IOM, funded by the European Union (EU), pointed to what they say are current positive steps to forming Libya’s migration policy, including the new Prime Minister’s inter-ministerial working group on illegal migration, and the Interior Ministry’s Department to Combat Illegal Migration.
Libya’s defence ministry, ultimately responsible for securing nearly 6,400km of land and sea borders, has borne the brunt of public criticism for a hopelessly under-resourced effort.
“It is encouraging to see how active these departments are since the elections,” Haslam said. “The challenge is operational activities… There is significant room for improvement for the treatment and care of migrants, and systems and procedures for handling migrants. The two go hand in hand.”
Haslam believes in a visa quota system. This would enable migrants to work within Libya on a specific job and for shorter periods, since they could save money otherwise paid to smugglers.
“If you couple this with regulation and monitoring, then you quickly have a system where the employers are accountable,” explained Haslam. “So there is better treatment of migrants in the workplace, and there is less of a tendency to overstay because they are being monitored.”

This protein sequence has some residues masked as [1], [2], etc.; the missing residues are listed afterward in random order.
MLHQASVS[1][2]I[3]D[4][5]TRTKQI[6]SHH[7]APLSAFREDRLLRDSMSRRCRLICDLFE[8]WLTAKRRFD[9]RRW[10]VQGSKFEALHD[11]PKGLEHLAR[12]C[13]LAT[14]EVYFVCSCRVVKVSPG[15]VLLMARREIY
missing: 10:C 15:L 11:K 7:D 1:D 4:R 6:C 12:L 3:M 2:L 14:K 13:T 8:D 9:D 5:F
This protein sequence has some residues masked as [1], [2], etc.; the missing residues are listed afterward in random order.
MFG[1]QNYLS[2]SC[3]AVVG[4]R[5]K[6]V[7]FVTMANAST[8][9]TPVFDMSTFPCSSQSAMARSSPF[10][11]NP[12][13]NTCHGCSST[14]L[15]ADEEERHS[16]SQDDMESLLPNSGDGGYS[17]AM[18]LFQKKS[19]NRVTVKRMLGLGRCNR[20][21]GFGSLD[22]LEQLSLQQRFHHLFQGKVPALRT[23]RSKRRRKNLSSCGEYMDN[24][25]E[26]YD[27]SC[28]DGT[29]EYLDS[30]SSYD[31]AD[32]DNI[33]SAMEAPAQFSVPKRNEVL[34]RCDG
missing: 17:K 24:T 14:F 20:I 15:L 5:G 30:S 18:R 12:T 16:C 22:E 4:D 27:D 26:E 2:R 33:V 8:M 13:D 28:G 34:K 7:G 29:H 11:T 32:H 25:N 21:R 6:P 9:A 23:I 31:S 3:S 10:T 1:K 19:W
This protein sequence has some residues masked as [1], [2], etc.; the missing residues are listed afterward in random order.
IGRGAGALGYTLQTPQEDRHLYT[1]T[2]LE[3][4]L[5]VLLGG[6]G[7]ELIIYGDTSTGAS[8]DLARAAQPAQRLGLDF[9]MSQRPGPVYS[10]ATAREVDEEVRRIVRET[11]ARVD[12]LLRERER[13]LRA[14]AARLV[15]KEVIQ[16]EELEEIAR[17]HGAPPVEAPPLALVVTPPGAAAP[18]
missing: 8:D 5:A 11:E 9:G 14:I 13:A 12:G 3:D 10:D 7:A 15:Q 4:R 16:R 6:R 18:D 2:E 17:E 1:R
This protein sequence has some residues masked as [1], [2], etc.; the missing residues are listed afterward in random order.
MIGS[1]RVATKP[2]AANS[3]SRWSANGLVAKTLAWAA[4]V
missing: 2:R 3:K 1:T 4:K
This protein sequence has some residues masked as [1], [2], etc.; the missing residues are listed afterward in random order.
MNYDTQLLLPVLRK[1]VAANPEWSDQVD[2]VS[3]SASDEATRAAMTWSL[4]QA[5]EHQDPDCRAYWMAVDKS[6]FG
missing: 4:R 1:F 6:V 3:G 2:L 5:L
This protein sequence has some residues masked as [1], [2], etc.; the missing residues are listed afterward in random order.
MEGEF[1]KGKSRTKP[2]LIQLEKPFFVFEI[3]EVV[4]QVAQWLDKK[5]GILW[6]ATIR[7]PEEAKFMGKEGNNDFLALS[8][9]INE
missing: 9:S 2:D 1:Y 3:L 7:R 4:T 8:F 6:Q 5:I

But how effectively ministries work together to knit a comprehensive migrant policy, inclusive of international human rights law, remains to be seen.
On Italian shores
In the opulent surroundings of the outgoing transitional Prime Minister’s office, Chief-of-Staff Mohamed-Idris Mahmoud Traina adamantly declared: “We consider illegal migration a problem for Libya and Europe. It should be solved together.”